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-   -   Shut-off valve leaking (http://www.diychatroom.com/f7/shut-off-valve-leaking-11298/)

Keyo77 09-05-2007 04:26 PM

Shut-off valve leaking
 
The shut-off valve to my toilet is leaking at the handle. It didn't start until I had to shut off the water to fix the toilet but now it leaks whether the water is on or off. How do I fix this?

johnny331 09-05-2007 04:45 PM

shut your main water off, or the closest shutoff valve behind the leaking one, and replace it??? those are usually compression fittings, take it off and go upto the hardware store and they'll get you a replacement...

Marlin 09-05-2007 05:17 PM

You need to change the valve. It is either sweat onto a copper pipe or threaded onto a brass, galvanized, or chrome pipe.
Shut off the water, drain down at the lowest point (usually a sink or washing machine in the basement) be sure to open up some faucets to get as much water as you can out. If it's sweated on open it up so the water drains down and unsweat it. If it's threaded hold back on the pipe and unthread it.

tribe_fan 09-05-2007 06:49 PM

You could try tightening the nut first, or putting in new packing material.

The valves are pretty cheap, an replacing them is good advice.

Marlin 09-05-2007 06:52 PM

Quote:

Originally Posted by tribe_fan (Post 61495)
You could try tightening the nut first, or putting in new packing material.

The valves are pretty cheap, an replacing them is good advice.

You could try tightening the packing nut a little bit. Don't overdue it or you'll make matters worse, it should be snug, it shouldn't be tight. As far as replacing the packing that's more trouble then it's worth and really just a bandaid.

Keyo77 09-05-2007 11:21 PM

Thanks for all the suggestions. One question - what is 'sweated on'? Do you mean soldered? What concerns me is that the valve is so low it is almost on the floor which I think may make it harder to remove/repair/replace. This is a rental unit (I'm the tenant) and we are moving in a week or two so I am not looking to spend a lot of time or money on this project. I want a quick and easy fix. Then it will become the landlady's problem.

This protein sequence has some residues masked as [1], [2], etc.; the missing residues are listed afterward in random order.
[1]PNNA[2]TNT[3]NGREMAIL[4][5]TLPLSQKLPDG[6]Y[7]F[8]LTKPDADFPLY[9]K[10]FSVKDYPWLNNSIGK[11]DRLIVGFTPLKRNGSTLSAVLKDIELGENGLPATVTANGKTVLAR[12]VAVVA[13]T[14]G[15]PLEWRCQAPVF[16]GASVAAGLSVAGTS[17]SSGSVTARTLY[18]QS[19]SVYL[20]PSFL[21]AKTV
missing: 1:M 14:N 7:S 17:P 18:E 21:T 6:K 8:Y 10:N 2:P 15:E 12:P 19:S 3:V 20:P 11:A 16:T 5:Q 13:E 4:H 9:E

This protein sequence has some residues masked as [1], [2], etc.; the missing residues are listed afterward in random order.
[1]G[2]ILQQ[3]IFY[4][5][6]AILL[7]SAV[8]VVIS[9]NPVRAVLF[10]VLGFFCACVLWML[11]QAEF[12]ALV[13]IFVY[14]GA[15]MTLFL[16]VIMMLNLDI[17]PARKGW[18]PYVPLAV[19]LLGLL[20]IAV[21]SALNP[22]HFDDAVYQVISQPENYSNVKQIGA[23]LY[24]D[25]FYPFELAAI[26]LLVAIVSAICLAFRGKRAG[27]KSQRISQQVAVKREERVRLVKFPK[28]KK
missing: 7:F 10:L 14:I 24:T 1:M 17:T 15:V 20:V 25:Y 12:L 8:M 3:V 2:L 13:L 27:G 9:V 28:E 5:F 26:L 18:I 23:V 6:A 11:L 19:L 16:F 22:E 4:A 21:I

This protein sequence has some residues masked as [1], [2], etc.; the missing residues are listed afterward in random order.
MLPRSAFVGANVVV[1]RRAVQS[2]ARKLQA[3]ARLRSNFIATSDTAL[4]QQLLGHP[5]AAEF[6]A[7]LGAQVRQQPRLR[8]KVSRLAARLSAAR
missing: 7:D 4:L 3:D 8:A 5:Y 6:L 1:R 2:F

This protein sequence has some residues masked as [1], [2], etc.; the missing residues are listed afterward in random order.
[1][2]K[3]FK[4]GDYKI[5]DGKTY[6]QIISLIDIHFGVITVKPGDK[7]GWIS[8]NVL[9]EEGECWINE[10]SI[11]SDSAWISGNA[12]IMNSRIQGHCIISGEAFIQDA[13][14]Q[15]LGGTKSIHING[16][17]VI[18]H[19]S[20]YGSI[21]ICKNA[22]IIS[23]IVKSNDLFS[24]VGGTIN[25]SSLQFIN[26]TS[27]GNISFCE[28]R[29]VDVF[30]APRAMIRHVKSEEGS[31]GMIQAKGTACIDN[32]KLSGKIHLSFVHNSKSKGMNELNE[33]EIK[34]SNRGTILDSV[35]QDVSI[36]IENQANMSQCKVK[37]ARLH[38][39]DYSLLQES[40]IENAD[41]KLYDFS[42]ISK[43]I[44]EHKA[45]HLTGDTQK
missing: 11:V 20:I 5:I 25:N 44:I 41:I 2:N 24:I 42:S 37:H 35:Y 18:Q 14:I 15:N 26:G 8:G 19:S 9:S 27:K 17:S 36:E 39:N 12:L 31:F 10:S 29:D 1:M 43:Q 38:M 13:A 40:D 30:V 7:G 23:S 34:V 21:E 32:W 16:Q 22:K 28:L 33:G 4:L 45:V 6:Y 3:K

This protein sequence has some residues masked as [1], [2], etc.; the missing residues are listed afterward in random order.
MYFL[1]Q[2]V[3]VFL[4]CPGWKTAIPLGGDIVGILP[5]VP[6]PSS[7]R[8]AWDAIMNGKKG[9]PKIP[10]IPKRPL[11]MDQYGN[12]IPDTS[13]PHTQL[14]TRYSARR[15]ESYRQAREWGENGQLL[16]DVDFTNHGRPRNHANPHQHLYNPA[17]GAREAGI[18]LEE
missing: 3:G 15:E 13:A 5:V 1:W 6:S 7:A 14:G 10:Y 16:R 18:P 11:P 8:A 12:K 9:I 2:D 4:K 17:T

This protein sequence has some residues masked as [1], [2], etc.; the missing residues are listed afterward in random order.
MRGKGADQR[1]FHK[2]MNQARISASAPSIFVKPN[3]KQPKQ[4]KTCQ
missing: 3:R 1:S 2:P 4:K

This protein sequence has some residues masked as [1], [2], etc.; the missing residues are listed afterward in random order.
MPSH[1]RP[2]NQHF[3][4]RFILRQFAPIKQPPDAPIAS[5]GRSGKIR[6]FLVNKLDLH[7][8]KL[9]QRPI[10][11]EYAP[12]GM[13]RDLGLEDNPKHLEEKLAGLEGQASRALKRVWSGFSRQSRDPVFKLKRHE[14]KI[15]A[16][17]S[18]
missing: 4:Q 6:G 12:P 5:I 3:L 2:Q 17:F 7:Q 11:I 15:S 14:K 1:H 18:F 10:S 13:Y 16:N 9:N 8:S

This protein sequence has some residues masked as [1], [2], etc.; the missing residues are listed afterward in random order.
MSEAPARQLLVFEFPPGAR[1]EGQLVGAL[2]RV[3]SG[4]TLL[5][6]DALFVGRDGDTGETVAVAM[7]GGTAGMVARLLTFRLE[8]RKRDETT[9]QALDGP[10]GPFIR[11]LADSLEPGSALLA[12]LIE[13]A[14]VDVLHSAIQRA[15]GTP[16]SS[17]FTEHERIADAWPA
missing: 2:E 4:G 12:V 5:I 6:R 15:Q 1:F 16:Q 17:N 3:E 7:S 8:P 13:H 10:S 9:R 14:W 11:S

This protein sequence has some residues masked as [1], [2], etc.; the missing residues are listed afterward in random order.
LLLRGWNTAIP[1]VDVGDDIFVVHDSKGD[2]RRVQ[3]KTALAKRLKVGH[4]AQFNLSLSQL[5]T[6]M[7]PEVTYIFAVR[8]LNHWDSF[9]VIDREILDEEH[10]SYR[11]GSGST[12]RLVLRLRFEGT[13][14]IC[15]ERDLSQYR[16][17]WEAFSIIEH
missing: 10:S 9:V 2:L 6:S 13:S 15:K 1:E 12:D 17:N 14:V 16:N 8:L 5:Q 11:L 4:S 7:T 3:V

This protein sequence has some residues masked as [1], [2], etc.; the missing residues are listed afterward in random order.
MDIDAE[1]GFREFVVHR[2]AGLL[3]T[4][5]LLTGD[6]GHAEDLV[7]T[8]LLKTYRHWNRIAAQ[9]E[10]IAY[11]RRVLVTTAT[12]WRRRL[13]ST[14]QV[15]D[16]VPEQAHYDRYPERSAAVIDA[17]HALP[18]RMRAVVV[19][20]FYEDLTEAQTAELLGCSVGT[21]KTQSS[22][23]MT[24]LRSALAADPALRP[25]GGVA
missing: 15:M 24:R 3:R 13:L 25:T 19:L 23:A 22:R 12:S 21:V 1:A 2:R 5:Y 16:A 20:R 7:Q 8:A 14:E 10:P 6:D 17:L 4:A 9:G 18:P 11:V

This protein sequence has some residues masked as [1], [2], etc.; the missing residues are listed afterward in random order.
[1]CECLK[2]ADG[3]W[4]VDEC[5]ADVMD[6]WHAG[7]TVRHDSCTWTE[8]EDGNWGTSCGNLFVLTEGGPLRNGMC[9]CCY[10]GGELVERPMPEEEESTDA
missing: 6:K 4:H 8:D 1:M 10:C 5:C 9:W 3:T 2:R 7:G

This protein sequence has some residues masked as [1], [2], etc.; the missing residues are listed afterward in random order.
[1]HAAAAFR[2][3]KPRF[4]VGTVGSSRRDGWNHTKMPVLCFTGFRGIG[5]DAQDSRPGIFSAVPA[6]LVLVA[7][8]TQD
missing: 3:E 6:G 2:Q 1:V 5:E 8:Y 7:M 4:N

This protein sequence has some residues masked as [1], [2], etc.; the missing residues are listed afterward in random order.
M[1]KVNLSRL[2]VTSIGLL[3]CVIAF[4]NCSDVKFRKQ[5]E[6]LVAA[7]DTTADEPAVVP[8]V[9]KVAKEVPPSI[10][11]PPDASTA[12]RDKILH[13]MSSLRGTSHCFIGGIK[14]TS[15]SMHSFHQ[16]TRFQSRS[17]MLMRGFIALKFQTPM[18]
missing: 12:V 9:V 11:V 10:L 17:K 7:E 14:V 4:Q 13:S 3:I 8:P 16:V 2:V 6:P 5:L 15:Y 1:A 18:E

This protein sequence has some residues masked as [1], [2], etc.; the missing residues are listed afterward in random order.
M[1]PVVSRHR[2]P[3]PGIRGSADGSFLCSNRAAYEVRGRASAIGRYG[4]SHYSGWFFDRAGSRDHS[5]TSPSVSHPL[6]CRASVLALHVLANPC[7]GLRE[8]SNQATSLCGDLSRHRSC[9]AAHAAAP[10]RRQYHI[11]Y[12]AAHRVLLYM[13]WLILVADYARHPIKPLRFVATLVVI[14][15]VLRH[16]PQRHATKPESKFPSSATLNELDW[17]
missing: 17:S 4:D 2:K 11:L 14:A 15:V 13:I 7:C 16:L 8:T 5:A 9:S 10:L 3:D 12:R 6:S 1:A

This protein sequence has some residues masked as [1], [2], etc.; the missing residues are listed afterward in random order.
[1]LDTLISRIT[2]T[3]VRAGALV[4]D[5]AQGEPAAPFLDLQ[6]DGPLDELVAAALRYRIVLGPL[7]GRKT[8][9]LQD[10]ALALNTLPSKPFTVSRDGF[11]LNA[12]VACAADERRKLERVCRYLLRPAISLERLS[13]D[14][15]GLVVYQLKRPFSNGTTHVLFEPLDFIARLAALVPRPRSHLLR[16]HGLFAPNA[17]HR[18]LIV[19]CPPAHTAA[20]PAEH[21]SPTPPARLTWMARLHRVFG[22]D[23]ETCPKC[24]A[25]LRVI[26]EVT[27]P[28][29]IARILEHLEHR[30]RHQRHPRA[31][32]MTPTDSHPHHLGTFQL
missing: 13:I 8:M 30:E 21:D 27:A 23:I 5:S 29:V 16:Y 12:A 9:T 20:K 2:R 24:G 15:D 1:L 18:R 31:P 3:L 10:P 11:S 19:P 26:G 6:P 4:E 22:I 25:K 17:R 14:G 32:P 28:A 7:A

Marlin 09-06-2007 05:37 AM

Quote:

Originally Posted by Keyo77 (Post 61534)
Thanks for all the suggestions. One question - what is 'sweated on'? Do you mean soldered? What concerns me is that the valve is so low it is almost on the floor which I think may make it harder to remove/repair/replace. This is a rental unit (I'm the tenant) and we are moving in a week or two so I am not looking to spend a lot of time or money on this project. I want a quick and easy fix. Then it will become the landlady's problem.

Yes, sweat is the same as soldered.
If it's not your place the plumbing shouldn't be your problem. Tell the landlord to get a plumber in there. I've never made my tenants pay for any plumbing repairs even when it's because they did something stupid (kitty litter in the drain, ripping a brass nipple and speedy valve out of the wall).

Keyo77 09-06-2007 08:08 AM

Thanks for the info Marlin. I usually do the repairs myself since I live in Ohio and the landlady lives in Florida. Unless it is something beyond my capabilities, like when my garage door broke, it is easier on both of us if I do the repair myself. Since we are moving shortly, and not on good terms (she gave us 30 day notice with no advance warning - right after school started, no less), I'd prefer not to deal with her any more than I need to. I'll check the stuff mentioned and see what happens. Thanks!

Big Bob 09-06-2007 02:57 PM

Keyo77,

You are very smart, you know about Odo-Ban.

I admire your desire to sticking to your deal to "fix the things you can" even under the sour situation.

But, please be wise: (Learn from others mistakes) If you are lucky, you will spend $ 4.00 on a new valve, $.99 on teflon tape, and one hour depending on driving time to pick up the right valve. Everything will go back together and no leaks.

Dealing with older plumbing can be full of adventure.

Have you dealt with copper pipe before? Really tricky, you will need a torch etc. I assume the pipe close to the floor & the wall.

If galvanized pipe,it might be old and brittle. The nipple could break at the floor line when you attempt to remove the valve, then you get to chisel to the next fitting and try again. Back to the store for more parts, and don't forget to get what you need to fix the floor.

Might I second another proper course:
Advise the landlord of the problem / You keep a towel to catch the minor drip for now. You will turn the water off to your unit when you leave and leave a note on the counter so whoever comes in will be aware of the problem. This is fair to you and the landlord.

Sammy 09-06-2007 06:04 PM

I would snug the packing nut slightly as mentioned and put a bucket under it for a day or so and watch it.

They only get turned on/off every ten years so the packing tends to dry out but may swell back with the water and reseal.

They rarely leak much. If that doesnt fix it, try replacing the packing first, if that doesnt work, new valve time.

Its what I call escalating destruction.. Try the easy stuff first.

Keyo77 09-10-2007 05:58 PM

Thanks for the compliments Bob. Actually, I am quite familiar with copper piping and own my own blowtorch. Had to learn when a pipe burst in the basement of our old house. That being said, the condo I live in now is only 6 years old and so the plumbing is rather new. I tightened the screw on the handle and left it with a dry washcloth around the valve to see if it was still leaking. So far so good so I'm calling it a day. IF it leaks again before we move, I'll tell the landlady.

BTW I was overjoyed when I found Odo-ban, in a smaller bottle no less, at Home Depot! Used to be you could only get it at Sam's Club or online. :)


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